Today I had my first day of volunteering in the Urgent Care Centre. It was quite different and definitely more fast paced than my volunteering at the hospice. My role was to offer drinks to patients being treated by the doctors as well as asking them to fill in some feedback forms. The department sister told me that the feedback they receive is very useful for them in order to allow continual improvement. I did manage to get a few feedback forms completed during today’s volunteering shift, however, it was difficult for two reasons: it wasn’t always appropriate to ask a distressed patient to fill in a form and I had to take into consideration the condition they were in before approaching them; and the healthcare staff were quite busy and had to quickly go through all the patients waiting, a feedback form being filled in was a rather significant delay for them.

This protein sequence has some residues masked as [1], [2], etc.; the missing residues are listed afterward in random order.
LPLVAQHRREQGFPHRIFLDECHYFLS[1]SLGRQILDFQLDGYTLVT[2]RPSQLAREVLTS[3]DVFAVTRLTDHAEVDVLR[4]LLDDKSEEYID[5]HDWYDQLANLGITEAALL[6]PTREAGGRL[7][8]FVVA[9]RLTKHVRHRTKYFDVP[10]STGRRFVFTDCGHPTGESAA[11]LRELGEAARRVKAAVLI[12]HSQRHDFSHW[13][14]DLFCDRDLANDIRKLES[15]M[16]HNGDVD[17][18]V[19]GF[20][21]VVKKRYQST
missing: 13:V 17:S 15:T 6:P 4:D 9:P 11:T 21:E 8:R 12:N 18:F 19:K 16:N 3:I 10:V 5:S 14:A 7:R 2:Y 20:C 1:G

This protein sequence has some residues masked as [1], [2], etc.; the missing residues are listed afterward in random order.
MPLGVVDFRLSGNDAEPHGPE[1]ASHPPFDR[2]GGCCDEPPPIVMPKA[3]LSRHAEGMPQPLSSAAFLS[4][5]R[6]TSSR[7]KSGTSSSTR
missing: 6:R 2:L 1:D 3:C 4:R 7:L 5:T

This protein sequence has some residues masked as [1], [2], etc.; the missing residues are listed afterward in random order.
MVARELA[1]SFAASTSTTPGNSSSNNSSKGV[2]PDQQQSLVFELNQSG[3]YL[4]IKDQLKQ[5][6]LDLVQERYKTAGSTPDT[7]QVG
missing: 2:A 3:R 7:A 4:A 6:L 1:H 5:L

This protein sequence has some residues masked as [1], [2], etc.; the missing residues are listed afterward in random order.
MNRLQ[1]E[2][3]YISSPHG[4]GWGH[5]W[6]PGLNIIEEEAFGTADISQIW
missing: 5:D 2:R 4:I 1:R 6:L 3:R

One of the key things that I feel I have already learnt from this placement is the ability to be able to judge a situation and decide on whether I should do something or whether I shouldn’t. Offering drinks and asking for feedback is a really basic example of this, but the principle of it is still the same as doctors have to do this on a daily basis whilst consulting a patient: they have to decide on the treatment, whether it’d be appropriate to ask certain questions, whether it’s appropriate to carry out certain procedures etc.